Israeli universities find oldest instance of fire use to cook food

Before the findings, which detail a 780,000-year-old discovery, the earliest evidence of fire being used to cook food was from 200,000 years ago.

 Prehistoric peoples preparing a fish over a bonfire (illustrative). (photo credit: TEL AVIV UNIVERSITY)
Prehistoric peoples preparing a fish over a bonfire (illustrative).
(photo credit: TEL AVIV UNIVERSITY)

Researchers at the Hebrew University of Jerusalem (HU), Tel Aviv University (TAU), and Bar-Ilan University (BIU) have found evidence that fire was used to cook food up to 780,000 years ago, a new study shows. 

The study, published in the peer-reviewed scientific journal Nature Ecology and Evolution, features an analysis of the remains of a carp-like fish found at the Gesher Benot Ya’aqov (GBY) archaeological site in Israel. 

By studying the structure of the crystals that form enamel in the fish’s teeth (whose size increases through exposure to heat), researchers were able to prove that the fish were exposed to temperatures suitable for cooking – and not simply burned by a spontaneous fire.

“This study demonstrates the huge importance of fish in the life of prehistoric humans, for their diet and economic stability,” TAU’s Steinhardt Museum of Natural History researcher Dr. Irit Zohar and Hebrew University's Institute of Archaeology’s Dr. Marion Prevost.

Researchers believe that the fish was cooked roughly 780,000 years ago. Until this discovery by Israeli researchers, the earliest recorded evidence of fire being used to cook food was from roughly 200,000 years ago.

 An example of the skull of a modern carp. (credit: TEL AVIV UNIVERSITY) An example of the skull of a modern carp. (credit: TEL AVIV UNIVERSITY)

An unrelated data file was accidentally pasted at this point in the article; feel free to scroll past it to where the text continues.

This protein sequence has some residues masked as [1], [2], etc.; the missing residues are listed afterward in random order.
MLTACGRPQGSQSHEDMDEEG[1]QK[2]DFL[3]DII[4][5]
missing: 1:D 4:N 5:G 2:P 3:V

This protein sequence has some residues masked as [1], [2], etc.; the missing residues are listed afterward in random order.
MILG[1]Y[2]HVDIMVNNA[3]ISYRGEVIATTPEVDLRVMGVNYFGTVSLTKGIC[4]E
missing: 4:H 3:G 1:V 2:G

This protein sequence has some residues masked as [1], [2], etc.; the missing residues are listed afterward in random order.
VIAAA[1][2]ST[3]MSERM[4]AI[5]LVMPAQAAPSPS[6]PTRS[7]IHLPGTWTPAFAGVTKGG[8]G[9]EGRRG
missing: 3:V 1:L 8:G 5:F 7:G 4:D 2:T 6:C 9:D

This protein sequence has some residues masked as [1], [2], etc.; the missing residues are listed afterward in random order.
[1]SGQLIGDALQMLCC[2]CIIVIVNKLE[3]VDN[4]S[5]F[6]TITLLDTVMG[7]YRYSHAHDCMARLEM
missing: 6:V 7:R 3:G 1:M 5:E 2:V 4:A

“The large quantity of fish remains found at the site proves their frequent consumption by early humans, who developed special cooking techniques. These new findings demonstrate not only the importance of freshwater habitats and the fish they contained for the sustenance of prehistoric man, but also illustrate prehistoric humans’ ability to control fire in order to cook food, and their understanding of the benefits of cooking fish before eating it,” Zohar and Prevost declared.

The significance of cooking food

Researchers around the world have theorized that exploiting fish in freshwater habitats was the first step in prehistoric humans’ route out of Africa. Humans began to eat fish around 2 million years ago, but cooking food is seen as the innovation that helped humans evolve into a more intelligent species. 

Eating cooked food reduces the bodily energy required to break down and digest food, allowing other physical systems to develop. Eating cooked food also led to changes in the structure of the human jaw and skull, changing the lives of humans who used to spend most of their time hunting and digesting raw food.

“The use of fire is a behavior that characterizes the entire continuum of settlement at the site,” explained Prof. Nira Alperson-Afil of Bar Ilan University. “This affected the spatial organization of the site and the activity conducted there, which revolved around fireplaces.”

The research team believes that the location of freshwater areas, some of them in areas that have long since dried up and become arid deserts, determined the route of the migration of early man from Africa to the Levant and beyond. Not only did these habitats provide drinking water and attracted animals to the area, but provided an abundance of nutritious, easily-caught fish. 

“Gaining the skill required to cook food marks a significant evolutionary advancement"

-Prof. Naama Goren-Inbar, Hebrew University

“The fact that the cooking of fish is evident over such a long and unbroken period of settlement at the site indicates a continuous tradition of cooking food,” director of the excavation site and Hebrew University Prof. Naama Goren-Inbar said. “Gaining the skill required to cook food marks a significant evolutionary advancement, as it provided an additional means for making optimal use of available food resources. It is even possible that cooking was not limited to fish, but also included various types of animals and plants.”